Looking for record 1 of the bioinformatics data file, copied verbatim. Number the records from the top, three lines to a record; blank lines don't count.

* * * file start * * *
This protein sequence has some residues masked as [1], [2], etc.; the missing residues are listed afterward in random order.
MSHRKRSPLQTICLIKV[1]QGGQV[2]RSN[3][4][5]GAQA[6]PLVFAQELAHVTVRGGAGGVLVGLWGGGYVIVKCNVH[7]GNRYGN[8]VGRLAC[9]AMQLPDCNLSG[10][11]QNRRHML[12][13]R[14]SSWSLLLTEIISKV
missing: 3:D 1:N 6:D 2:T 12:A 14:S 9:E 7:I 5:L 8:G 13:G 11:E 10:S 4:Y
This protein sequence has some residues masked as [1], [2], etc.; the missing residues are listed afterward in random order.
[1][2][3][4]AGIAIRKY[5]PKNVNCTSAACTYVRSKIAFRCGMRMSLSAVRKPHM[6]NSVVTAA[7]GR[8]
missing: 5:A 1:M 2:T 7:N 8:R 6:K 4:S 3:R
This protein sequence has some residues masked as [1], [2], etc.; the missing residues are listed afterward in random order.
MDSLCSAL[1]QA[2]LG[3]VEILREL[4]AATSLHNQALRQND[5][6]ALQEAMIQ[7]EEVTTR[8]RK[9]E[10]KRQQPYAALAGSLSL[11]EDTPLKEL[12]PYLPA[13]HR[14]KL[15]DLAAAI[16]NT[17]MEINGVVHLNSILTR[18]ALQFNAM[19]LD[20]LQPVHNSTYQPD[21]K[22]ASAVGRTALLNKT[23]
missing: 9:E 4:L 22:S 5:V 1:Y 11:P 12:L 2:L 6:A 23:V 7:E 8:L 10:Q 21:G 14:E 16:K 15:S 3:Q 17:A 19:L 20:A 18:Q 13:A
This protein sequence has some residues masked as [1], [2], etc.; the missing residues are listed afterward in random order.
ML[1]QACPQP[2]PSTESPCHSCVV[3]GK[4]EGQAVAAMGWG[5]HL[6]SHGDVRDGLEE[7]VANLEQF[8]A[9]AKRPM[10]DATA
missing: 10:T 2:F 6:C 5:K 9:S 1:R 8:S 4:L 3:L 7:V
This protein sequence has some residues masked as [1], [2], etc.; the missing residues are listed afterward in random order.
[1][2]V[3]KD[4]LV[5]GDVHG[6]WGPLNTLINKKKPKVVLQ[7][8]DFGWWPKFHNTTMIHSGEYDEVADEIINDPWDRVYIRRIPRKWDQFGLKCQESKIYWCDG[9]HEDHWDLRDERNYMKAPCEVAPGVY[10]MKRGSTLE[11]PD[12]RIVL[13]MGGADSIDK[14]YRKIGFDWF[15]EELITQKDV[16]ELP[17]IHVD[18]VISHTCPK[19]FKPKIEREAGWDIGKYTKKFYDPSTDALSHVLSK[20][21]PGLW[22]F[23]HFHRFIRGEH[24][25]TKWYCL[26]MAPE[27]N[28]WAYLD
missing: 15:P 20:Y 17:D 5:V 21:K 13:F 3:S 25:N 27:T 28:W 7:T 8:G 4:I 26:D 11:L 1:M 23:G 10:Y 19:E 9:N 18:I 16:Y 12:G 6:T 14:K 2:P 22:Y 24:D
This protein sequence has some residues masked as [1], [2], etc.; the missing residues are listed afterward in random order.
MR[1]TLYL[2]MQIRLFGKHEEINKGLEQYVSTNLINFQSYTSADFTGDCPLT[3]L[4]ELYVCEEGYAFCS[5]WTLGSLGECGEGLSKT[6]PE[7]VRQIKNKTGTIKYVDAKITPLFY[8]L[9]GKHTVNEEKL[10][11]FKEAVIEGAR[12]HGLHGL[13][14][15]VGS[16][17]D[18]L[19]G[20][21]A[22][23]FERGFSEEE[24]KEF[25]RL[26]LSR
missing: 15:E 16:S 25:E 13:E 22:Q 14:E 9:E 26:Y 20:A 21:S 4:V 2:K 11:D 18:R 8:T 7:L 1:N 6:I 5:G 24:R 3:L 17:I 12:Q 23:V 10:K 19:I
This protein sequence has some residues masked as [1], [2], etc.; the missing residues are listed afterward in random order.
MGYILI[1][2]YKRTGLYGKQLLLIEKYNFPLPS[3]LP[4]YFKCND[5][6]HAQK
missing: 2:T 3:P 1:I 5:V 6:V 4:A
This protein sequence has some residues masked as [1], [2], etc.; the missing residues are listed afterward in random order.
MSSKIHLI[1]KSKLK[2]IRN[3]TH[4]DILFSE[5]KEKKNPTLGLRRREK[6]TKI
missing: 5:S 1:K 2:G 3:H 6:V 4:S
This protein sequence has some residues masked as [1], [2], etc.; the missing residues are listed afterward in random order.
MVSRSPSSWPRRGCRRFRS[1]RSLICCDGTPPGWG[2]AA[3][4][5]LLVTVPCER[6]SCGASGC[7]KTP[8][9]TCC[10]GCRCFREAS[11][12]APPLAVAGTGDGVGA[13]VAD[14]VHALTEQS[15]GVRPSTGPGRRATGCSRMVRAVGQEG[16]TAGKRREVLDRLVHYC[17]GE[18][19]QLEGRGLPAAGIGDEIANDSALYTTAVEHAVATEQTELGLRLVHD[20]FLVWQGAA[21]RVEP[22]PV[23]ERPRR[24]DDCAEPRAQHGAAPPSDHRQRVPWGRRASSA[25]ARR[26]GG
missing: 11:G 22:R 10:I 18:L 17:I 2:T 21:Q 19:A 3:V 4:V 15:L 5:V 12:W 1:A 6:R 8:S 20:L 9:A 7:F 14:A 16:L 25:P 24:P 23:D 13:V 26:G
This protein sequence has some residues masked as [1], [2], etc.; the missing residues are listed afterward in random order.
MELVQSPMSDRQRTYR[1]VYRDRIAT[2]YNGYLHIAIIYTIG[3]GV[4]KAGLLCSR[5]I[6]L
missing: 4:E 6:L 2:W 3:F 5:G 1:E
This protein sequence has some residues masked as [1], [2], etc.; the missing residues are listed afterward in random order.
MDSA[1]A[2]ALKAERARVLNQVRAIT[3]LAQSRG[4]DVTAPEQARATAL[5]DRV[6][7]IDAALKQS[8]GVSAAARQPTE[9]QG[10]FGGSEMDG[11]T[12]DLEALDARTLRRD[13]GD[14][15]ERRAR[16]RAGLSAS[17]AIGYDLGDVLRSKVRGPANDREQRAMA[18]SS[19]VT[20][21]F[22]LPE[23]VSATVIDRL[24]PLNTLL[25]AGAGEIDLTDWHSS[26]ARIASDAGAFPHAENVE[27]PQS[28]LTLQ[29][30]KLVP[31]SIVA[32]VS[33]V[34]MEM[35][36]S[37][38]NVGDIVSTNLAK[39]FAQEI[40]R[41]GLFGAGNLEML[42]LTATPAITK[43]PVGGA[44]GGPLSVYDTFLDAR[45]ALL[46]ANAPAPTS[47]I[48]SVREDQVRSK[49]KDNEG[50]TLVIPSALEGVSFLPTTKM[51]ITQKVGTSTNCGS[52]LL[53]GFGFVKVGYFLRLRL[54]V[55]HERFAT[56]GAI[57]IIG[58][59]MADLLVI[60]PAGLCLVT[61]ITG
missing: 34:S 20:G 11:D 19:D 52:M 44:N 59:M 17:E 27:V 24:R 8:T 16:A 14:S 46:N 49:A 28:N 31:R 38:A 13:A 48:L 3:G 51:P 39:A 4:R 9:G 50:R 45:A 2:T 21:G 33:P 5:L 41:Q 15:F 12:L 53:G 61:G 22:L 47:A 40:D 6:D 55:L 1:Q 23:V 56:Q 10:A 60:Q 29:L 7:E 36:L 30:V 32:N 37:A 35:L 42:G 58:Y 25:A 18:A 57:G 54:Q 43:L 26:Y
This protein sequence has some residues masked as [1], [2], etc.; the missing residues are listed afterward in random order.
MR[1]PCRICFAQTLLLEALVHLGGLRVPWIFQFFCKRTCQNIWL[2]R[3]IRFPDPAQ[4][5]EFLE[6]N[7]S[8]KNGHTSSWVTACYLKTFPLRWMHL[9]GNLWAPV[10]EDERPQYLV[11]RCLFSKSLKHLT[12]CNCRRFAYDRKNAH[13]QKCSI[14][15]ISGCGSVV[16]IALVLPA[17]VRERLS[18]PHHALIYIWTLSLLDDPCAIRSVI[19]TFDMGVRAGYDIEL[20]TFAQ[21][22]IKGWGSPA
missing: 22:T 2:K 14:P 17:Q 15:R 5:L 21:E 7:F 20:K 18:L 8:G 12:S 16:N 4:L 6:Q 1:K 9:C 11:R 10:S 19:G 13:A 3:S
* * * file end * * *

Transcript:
This protein sequence has some residues masked as [1], [2], etc.; the missing residues are listed afterward in random order.
MSHRKRSPLQTICLIKV[1]QGGQV[2]RSN[3][4][5]GAQA[6]PLVFAQELAHVTVRGGAGGVLVGLWGGGYVIVKCNVH[7]GNRYGN[8]VGRLAC[9]AMQLPDCNLSG[10][11]QNRRHML[12][13]R[14]SSWSLLLTEIISKV
missing: 3:D 1:N 6:D 2:T 12:A 14:S 9:E 7:I 5:L 8:G 13:G 11:E 10:S 4:Y